Continuous Delivery Pipeline for Mobile Applications
Submitted by sudeep sr (@sudeepsr) on Thursday, 4 August 2016
Full talk (40 minutes)
Why we needed it
“An engineer in an internet company should be able to think of ideas, build prototypes, translate feature specs (or discussions) into workable components, design architecture, write good code, test what has been built (ideally TDD), review code, monitor servers, scale applications, analyze logs, plan capacity, design databases, implement and use caching efficiently, tweak web servers, tweak databases, build fast, release faster, learn new tech to ride new waves etc .” Vibhore Sharma, our CTO, blogged this in 2011. Half a decade has passed but this is still very true and I think will be so even couple of decades down the line. This talk presents how one can design and benefit from continuous delivery systems for Android apps.
Very often in mobile apps, we see that builds are generated by developers on their local machines which are then sent out to testers or to play store. This is quite risky and error prone esp. when working in larger teams. An app like ours uses a couple of third party sdk that can have different versions floating. The standard steps for building an app such as clean, compile, release, install etc… have been automated on a scheduled or triggered basis. It has empowered product owners to pull a fresh stable build any time they want to.
As the rule says, whatever can be unit tested should be unit tested. Besides functional tests, we also write unit and integration tests. In order to get the full benefit of unit tests, the test suite is run as part of build process daily. Developers may accidentally check in code that does not work, so we test early and often, to ensure that the code committed into repository is healthy.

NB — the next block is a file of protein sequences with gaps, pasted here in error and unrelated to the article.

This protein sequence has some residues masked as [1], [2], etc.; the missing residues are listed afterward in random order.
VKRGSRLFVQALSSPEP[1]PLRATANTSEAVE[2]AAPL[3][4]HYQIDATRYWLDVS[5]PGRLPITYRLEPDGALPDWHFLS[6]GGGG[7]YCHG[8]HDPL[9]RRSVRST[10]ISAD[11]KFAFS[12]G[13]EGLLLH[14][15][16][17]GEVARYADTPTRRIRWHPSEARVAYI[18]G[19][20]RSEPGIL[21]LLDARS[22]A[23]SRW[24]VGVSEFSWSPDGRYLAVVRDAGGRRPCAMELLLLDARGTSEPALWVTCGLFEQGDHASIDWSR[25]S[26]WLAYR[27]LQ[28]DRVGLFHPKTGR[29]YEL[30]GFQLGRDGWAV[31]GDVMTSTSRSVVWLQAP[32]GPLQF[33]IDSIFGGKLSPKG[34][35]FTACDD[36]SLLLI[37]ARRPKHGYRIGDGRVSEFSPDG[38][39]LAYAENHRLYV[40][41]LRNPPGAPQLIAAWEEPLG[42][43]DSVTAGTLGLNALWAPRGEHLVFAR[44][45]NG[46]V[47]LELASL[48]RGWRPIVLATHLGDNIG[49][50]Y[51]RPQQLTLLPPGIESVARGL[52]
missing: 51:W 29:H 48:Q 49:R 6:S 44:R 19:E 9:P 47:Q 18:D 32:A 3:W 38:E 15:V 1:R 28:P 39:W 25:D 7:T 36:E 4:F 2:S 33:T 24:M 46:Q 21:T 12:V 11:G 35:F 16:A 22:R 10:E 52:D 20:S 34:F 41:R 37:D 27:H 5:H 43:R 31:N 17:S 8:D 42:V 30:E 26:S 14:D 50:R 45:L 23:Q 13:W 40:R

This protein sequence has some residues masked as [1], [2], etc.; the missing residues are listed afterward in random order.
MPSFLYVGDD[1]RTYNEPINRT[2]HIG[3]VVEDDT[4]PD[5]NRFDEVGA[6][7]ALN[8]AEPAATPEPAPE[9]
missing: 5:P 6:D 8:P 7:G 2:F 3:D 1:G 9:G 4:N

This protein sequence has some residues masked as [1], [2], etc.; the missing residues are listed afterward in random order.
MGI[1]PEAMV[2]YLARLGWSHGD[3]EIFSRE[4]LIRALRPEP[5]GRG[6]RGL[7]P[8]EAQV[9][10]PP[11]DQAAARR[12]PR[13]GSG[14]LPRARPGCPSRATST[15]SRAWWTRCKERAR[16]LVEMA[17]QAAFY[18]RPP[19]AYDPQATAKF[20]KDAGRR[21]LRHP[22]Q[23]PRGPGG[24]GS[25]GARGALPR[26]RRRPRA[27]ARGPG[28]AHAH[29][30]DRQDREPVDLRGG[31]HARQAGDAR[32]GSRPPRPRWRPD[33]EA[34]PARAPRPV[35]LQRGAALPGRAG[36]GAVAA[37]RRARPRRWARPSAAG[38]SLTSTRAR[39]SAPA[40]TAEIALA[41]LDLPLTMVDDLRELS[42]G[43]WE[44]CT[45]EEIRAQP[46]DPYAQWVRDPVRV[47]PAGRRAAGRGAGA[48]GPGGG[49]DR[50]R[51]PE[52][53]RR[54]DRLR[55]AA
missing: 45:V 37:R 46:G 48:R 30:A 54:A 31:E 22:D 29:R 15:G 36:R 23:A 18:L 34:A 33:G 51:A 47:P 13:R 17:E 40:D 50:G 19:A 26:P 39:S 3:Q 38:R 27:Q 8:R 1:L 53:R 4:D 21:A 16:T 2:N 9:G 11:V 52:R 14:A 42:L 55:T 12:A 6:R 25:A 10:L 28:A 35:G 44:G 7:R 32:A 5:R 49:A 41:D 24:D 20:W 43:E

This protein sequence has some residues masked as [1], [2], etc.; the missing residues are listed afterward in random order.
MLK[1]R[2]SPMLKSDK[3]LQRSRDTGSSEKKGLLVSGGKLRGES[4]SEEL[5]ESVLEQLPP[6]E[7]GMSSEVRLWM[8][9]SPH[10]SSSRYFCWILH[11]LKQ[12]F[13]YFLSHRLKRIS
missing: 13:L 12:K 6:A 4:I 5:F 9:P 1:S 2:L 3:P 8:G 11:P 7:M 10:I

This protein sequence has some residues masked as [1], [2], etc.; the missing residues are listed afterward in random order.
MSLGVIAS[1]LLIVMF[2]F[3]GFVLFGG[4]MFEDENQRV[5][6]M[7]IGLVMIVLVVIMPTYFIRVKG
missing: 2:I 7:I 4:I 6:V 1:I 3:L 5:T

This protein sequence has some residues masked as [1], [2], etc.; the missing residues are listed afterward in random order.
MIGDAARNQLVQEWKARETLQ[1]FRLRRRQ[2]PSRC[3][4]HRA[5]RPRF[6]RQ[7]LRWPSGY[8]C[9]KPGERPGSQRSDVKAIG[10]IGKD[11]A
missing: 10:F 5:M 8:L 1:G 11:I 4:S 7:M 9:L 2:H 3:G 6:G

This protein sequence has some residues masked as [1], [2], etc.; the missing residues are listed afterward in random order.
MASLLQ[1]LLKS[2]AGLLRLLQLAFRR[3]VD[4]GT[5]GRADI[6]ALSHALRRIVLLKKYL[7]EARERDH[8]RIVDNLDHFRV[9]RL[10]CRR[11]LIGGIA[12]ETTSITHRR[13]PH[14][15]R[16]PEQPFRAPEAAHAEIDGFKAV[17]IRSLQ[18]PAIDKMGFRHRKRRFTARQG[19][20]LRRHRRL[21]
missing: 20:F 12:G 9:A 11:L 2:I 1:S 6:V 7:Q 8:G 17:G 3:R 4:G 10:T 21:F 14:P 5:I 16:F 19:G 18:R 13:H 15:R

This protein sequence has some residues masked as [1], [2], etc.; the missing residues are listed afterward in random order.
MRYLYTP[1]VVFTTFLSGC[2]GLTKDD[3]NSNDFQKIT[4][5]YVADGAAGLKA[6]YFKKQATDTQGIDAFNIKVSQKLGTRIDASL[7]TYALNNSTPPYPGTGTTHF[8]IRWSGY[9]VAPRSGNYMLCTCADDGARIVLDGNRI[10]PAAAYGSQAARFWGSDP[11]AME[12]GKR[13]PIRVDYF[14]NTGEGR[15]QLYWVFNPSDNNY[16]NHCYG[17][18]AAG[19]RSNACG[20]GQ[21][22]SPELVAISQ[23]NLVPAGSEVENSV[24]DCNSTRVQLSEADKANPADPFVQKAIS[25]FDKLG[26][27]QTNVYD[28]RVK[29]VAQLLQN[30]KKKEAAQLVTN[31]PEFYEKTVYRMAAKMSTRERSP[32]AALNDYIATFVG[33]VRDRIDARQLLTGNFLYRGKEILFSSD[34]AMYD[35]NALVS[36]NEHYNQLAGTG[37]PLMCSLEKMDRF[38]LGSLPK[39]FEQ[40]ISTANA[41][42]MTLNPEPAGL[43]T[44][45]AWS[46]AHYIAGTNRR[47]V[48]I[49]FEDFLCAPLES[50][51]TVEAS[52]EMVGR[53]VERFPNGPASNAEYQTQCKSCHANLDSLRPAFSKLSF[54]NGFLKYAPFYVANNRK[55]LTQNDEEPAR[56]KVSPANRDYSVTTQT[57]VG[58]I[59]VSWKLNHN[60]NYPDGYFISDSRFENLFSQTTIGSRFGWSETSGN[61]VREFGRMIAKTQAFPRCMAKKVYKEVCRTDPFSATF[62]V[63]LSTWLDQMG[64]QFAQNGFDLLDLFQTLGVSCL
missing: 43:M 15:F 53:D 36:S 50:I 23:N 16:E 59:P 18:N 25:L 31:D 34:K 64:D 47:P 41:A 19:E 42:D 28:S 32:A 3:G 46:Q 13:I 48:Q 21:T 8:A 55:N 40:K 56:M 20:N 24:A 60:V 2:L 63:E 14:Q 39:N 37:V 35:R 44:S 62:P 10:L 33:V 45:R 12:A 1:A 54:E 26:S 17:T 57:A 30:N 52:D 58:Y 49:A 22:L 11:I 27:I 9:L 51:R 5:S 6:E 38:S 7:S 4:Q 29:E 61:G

After the test cases pass, static code analyzers like Lint are run to check the code quality and potentially mark the build as unstable or fail if some errors were introduced in the latest commit.
BVT (Build Verification Testing)
We also have Build Verification tests in place which run on every new build. It verifies that build is testable before it is released to test team for further testing. These test cases are core functionality test cases that ensure application is stable and can be tested thoroughly.
The functional tests are executed daily on our production and test environments. These tests are managed using TestLink tool, scheduled using Jenkins and executed using Appium.
After the execution of test cases, code coverage reports are generated using JaCoCo and Slather. All teams have been given a minimum code coverage target. As a next step we will fail a build if anytime the code coverage falls below a defined threshold value. Coverage trends will be published to all at the end of each iteration.
If the build is passes all the above mentioned steps, then it is marked as success and distributed via email to QA team/ product owners to do final testing.
Automated Build, Test and Release Process
When software development processes are automated, they are repeatable, reliable and can be run frequently. By automating the build and test processes we not only have saved time, but have also enforced standards. It also gives developers an immediate feedback on their work.
-How a typical workflow looks like -Why this approach is error prone -How we did it -Using Jenkins tool automating build processes, continuous integration and automated deployments -Test results, coverage trends and code analysis reports -step by step guide of how to integrated various tools for android apps
Sudeep has >5 years of extensive experience in design and development of Android Applications. He is expert in designing architecture styles like MVC, MVP, MVVM, Sudeep is passionate about implementing high performance, data driven, native android apps. Currently working as android Technical Lead.